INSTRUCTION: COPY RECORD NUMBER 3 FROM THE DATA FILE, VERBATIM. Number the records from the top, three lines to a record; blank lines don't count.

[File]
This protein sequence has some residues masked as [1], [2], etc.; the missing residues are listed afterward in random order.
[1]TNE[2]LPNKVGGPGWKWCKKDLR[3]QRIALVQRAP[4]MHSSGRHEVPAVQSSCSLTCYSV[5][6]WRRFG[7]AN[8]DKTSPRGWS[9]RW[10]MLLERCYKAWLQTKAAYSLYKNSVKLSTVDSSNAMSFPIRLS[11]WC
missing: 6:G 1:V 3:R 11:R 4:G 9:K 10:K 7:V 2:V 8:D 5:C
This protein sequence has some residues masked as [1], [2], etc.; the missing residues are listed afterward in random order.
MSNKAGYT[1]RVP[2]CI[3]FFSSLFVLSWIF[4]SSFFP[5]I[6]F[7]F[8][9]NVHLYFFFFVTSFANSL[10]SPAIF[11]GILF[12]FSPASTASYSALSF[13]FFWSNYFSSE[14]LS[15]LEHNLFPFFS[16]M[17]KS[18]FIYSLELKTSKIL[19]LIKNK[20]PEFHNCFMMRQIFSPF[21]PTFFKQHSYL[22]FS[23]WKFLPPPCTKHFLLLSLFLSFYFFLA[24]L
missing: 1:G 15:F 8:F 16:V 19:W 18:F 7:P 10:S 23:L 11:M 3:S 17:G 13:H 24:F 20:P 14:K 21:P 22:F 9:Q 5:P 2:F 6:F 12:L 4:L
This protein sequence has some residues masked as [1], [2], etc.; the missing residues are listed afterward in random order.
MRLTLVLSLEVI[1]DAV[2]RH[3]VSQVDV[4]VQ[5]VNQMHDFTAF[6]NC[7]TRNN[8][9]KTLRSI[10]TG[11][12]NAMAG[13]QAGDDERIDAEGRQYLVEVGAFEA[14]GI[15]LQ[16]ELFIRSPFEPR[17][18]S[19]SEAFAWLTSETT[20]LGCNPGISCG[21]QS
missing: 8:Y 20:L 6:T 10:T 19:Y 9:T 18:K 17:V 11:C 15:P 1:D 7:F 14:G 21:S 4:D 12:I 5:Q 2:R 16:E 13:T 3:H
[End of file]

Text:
This protein sequence has some residues masked as [1], [2], etc.; the missing residues are listed afterward in random order.
MRLTLVLSLEVI[1]DAV[2]RH[3]VSQVDV[4]VQ[5]VNQMHDFTAF[6]NC[7]TRNN[8][9]KTLRSI[10]TG[11][12]NAMAG[13]QAGDDERIDAEGRQYLVEVGAFEA[14]GI[15]LQ[16]ELFIRSPFEPR[17][18]S[19]SEAFAWLTSETT[20]LGCNPGISCG[21]QS
missing: 8:Y 20:L 6:T 10:T 19:Y 9:T 18:K 17:V 11:C 15:P 1:D 7:F 14:G 21:S 4:D 12:I 5:Q 2:R 16:E 13:T 3:H